Kill Parasite / Worm Natarully

Kill Parasite / Worm Natarully

nfections of humans caused by parasites number in the billions and range from relatively innocuous to fatal. The diseases caused by these parasites constitute major human health problems throughout the world. (For example, approximately 30 percent of the world's population is infected with the nematode Ascaris lumbricoides.) The incidence of many parasitic diseases (e.g., schistosomiasis, malaria) have increased rather than decreased in recent years. Other parasitic illnesses have increased in importance as a result of the AIDS epidemic (e.g., cryptosporidiosis, Pneumocystis carinii pneumonia, and strongyloidiasis). The migration of parasite-infected people, including refugees, from areas with high prevalence rates of parasitic infection also has added to the health problems of certain countries.


A parasite is an organism that lives on or within another organism. The organism on which or within which it lives is referred to as the host. While a parasite–host relationship may be one of mutual benefit (mutualism) or one in which the host derives no benefit but is not injured by the relationship (commensalism), the term parasitism is used in this chapter to mean that the parasite is afforded physical protection or nourishment to the detriment of its human host. Often, the means by which a parasite is transmitted to the host involves an agent (eg, arthropod,mollusk), which is referred to as the vector of disease transmission. In a biological vector, the parasite undergoes development or multiplication prior to transmission. On the other hand, a mechanical vector carries or transmits the organism without any biological modification of its life cycle.

Medical parasitology traditionally has included the study of three major groups of animals: parasitic protozoa, parasitic helminths (worms), and those arthropods that directly cause disease or act as vectors of various pathogens. A parasite is a pathogen that simultaneously injures and derives sustenance from its host. Some organisms called parasites are actually commensals, in that they neither benefit nor harm their host (for example, Entamoeba coli). Although parasitology had its origins in the zoologic sciences, it is today an interdisciplinary field, greatly influenced by microbiology, immunology, biochemistry, and other life sciences. The most common parasites to infect humans in the United States and Canada are giardia (Giardia lamblia), Entamoeba histolytica, cryptosporidium (Cryptosporidium spp.), roundworm (Ascaris lumbricoides), hookworm (Ancylostoma duodenale and Necator americanus), pinworm (Enterobius vermicularis), and tapeworm (Taenia spp.).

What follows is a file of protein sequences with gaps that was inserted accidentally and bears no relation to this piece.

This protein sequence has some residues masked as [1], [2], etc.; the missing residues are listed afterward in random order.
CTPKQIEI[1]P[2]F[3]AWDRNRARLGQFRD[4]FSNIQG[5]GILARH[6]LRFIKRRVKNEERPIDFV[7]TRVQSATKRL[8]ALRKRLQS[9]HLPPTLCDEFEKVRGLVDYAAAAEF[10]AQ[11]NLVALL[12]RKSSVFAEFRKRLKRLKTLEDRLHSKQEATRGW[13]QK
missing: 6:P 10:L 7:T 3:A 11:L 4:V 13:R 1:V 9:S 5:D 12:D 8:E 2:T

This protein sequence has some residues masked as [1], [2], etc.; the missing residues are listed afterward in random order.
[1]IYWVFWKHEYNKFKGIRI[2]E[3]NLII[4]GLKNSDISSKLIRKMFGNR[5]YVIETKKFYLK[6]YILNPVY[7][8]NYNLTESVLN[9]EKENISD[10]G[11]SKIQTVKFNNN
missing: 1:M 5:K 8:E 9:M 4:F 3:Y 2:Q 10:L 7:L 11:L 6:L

Parasitism is a relationship in which one organism - the host - is the source of food and/or shelter for another organism, the parasite. Here one organism benefits from the relationship while the other is neither helped nor hurt. Example: a few orchids growing epiphytically on a tree. If there are a lot of commensals on a single "host" then it stands to reason that the host will be hurt and the relationship will slide towards the parasitic (Note: some ecologists define parasitism functionally, that is the parasite must be adapted to feed on the host; other ecologists define the terms logically, that is if the host is hurt and the parasite benefits then the relationship is parasitic, even if feeding does not take place. This latter definition makes many commensal relationships appear parasitic.)

Parasites on the skin are usually small insects or worms that burrow into the skin to live there or lay their eggs.There are many types of parasitic skin infections. Antiparasitics are a class of medications which are indicated for the treatment of infection by parasites such as nematodes, cestodes, trematodes, infectious protozoa, and amoebas.Diseases caused by protozoan and helminth parasites are among the leading causes of death and disease in tropical and subtropical regions of the world. Efforts to control the invertebrate vector (carrier, such as the mosquito) of these diseases are often difficult and no vaccines are currently licensed to prevent or control the spread of parasitic diseases.

Parasite infections can lead to a variety of symptoms, including gas, bloating, diarrhea, weight loss, abdominal cramping and pain, constipation, nausea, vomiting, loss of appetite, fever, rash, cough, itching anus, and bloody or foul-smelling stools.Over the counter antidiarrheal drugs, such as loperamide (Imodium A-D®), bismuth subsalicylate (Pepto Bismol®), and attapulgite (Kaopectate®), might be helpful. Supportive care with the replacement of fluids and electrolytes, sometimes with the use of oral rehydration solutions (Pedialyte®, Ceralyte®, Infalyte®), is often recommended.

Kill Parasite / Worm Natarully :

Cautionary tips: Any herb potent enough to kill parasites could potentially harm the person taking it. Although some of these herbs have antiparasitic actions in test tubes,18 none has been adequately tested in modern trials for efficacy or safety in humans. Safe and proper use requires the skills of an experienced practitioner.

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anal itch

This is a problem for me. How would I know if it is parasite related, and what can be done about it?

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